Surveys in Geophysics

, Volume 39, Issue 2, pp 227–244 | Cite as

Gravity Spectra from the Density Distribution of Earth’s Uppermost 435 km

  • Josef Sebera
  • Roger Haagmans
  • Rune Floberghagen
  • Jörg Ebbing
Article
  • 123 Downloads

Abstract

The Earth masses reside in a near-hydrostatic equilibrium, while the deviations are, for example, manifested in the geoid, which is nowadays well determined by satellite gravimetry. Recent progress in estimating the density distribution of the Earth allows us to examine individual Earth layers and to directly see how the sum approaches the observed anomalous gravitational field. This study evaluates contributions from the crust and the upper mantle taken from the LITHO1.0 model and quantifies the gravitational spectra of the density structure to the depth of 435 km. This is done without isostatic adjustments to see what can be revealed with models like LITHO1.0 alone. At the resolution of 290 km (spherical harmonic degree 70), the crustal contribution starts to dominate over the upper mantle and at about 150 km (degree 130) the upper mantle contribution is nearly negligible. At the spatial resolution \(<150\,\hbox {km},\) the spectra behavior is driven by the crust, the mantle lid and the asthenosphere. The LITHO1.0 model was furthermore referenced by adding deeper Earth layers from ak135, and the gravity signal of the merged model was then compared with the observed satellite-only model GOCO05s. The largest differences are found over the tectonothermal cold and old (such as cratonic), and over warm and young areas (such as oceanic ridges). The misfit encountered comes from the mantle lid where a velocity–density relation helped to reduce the RMS error by 40%. Global residuals are also provided in terms of the gravitational gradients as they provide better spatial localization than gravity, and there is strong observational support from ESA’s satellite gradiometry mission GOCE down to the spatial resolution of 80–90 km.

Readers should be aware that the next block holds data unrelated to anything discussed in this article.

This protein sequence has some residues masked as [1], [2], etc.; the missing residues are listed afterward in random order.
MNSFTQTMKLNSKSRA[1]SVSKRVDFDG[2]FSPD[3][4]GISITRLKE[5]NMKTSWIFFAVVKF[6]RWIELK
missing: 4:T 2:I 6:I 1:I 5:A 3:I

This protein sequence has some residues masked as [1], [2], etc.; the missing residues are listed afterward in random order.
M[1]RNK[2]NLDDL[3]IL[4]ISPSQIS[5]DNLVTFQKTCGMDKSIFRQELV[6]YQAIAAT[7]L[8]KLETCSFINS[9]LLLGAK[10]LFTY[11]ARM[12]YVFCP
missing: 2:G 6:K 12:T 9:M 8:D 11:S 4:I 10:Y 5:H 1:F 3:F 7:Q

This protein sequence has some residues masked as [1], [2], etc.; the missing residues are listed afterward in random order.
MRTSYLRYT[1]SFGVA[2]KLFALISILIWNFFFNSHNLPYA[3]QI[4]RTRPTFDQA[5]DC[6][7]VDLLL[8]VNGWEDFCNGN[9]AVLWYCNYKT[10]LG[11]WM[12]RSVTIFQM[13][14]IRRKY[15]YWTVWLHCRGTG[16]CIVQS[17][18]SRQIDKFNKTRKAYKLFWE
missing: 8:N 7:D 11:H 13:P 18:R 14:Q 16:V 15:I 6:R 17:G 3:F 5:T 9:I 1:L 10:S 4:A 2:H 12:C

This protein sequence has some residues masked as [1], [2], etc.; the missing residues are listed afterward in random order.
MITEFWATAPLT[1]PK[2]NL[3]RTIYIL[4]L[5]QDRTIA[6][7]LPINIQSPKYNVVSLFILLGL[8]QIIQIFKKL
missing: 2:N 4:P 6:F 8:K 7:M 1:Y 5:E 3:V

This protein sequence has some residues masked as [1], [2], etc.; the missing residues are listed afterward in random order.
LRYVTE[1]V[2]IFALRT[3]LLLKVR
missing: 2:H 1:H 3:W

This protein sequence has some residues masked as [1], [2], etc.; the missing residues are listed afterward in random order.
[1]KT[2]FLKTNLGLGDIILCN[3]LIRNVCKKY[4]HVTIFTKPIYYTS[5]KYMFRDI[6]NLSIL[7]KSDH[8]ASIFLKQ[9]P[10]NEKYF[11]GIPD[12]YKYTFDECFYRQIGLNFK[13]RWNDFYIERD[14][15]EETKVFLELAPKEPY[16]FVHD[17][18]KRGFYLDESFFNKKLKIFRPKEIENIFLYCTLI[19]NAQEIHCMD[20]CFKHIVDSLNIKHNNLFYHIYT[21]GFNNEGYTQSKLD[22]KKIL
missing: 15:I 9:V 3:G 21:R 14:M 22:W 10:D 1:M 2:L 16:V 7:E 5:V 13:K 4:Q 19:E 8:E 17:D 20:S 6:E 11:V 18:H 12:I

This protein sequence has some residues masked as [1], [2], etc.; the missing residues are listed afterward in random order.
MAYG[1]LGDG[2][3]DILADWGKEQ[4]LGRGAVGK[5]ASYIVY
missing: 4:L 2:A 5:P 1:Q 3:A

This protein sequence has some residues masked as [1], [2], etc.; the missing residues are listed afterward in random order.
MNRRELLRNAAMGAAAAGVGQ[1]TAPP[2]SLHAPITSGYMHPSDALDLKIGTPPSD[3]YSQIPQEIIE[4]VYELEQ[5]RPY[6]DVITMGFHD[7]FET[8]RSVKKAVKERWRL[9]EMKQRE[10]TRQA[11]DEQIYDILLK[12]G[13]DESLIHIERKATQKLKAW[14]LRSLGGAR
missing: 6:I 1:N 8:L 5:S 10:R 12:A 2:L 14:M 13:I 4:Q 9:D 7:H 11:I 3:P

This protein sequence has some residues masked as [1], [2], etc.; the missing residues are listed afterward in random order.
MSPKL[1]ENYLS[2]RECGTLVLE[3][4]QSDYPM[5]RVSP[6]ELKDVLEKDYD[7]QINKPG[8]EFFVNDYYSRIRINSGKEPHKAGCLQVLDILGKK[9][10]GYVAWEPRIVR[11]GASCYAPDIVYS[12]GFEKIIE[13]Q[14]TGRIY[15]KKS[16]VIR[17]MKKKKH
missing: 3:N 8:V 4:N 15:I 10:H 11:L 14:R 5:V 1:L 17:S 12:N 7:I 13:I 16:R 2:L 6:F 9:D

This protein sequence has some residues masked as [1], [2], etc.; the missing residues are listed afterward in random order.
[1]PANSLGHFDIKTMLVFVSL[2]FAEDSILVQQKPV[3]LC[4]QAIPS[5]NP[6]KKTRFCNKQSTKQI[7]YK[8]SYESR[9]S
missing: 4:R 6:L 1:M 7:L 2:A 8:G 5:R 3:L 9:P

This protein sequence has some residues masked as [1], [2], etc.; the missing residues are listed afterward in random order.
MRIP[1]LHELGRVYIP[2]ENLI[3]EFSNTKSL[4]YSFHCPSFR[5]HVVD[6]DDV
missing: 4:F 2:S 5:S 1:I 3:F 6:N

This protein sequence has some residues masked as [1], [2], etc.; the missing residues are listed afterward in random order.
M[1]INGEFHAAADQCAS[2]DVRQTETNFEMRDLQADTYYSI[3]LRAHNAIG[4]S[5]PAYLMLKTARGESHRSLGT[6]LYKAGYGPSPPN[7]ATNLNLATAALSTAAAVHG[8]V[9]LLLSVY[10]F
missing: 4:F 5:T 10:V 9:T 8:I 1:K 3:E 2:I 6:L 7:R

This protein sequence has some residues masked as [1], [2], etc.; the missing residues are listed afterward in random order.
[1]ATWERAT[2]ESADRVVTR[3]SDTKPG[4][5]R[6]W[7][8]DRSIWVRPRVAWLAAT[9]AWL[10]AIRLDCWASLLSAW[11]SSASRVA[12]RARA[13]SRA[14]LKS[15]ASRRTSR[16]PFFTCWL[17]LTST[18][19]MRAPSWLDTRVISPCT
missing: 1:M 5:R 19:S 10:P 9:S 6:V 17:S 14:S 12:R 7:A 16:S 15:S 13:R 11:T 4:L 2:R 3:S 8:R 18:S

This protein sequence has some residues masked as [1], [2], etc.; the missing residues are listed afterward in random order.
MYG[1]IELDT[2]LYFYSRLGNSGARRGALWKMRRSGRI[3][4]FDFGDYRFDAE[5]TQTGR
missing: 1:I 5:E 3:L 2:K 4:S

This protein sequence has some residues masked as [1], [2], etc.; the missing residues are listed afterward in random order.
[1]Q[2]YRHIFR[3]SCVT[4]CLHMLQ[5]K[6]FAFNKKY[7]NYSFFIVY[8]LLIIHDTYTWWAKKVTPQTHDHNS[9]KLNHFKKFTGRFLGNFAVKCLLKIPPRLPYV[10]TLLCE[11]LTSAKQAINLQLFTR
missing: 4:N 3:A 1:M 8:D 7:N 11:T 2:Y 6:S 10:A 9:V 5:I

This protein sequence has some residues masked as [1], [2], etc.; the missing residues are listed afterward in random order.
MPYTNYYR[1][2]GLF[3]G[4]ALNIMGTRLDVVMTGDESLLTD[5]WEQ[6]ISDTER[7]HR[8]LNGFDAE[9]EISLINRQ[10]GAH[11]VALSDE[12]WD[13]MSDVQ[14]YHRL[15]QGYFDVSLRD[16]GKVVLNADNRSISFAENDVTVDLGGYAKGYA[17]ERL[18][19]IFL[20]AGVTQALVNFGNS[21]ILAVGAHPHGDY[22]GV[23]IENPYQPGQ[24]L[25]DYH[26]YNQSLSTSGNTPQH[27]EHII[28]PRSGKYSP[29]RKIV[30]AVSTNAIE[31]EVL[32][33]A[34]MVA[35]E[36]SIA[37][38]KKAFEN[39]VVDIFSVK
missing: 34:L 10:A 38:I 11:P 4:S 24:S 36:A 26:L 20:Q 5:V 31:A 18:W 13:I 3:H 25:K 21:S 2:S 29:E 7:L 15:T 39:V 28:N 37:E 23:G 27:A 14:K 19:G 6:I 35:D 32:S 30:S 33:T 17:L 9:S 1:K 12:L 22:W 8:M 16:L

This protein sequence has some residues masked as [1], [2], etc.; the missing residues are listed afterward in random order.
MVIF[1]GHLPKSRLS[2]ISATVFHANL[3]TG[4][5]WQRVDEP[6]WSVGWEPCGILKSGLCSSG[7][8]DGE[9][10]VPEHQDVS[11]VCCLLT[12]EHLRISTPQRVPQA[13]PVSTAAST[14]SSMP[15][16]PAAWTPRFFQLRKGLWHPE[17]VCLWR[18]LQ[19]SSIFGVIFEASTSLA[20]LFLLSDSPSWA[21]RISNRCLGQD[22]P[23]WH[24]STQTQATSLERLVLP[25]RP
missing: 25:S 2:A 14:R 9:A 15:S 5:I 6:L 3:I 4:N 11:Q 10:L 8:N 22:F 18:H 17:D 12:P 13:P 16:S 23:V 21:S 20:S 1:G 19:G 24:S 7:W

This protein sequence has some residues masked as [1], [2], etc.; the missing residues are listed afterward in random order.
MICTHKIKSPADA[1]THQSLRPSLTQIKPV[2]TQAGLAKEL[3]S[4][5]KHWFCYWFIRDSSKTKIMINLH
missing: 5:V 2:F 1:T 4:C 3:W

Keywords

Density distribution model Satellite Gravimetry Lithosphere Upper mantle GOCE Gravitational gradients 

Notes

Acknowledgements

The study is connected to the ESA STSE project “3D Earth - A Dynamic Living Planet” (https://www.3dearth.uni-kiel.de/en). We thank the Editor in Chief Michael J. Rycroft and anonymous reviewers for their helpful comments.

References

  1. Afonso JC, Rawlinson N, Yang Y, Schutt DL, Jones AG, Fullea J, Griffin WL (2016) 3-D multiobservable probabilistic inversion for the compositional and thermal structure of the lithosphere and upper mantle: III. Thermochemical tomography in the Western-Central US. J Geophys Res Solid Earth 121(10):7337–7370CrossRefGoogle Scholar
  2. Anderson DL (2007) New theory of the earth. Cambridge University Press, CambridgeCrossRefGoogle Scholar
  3. Arfken GB, Weber HJ (2005) Mathematical methods for physicists international student edition. Academic press, CambridgeGoogle Scholar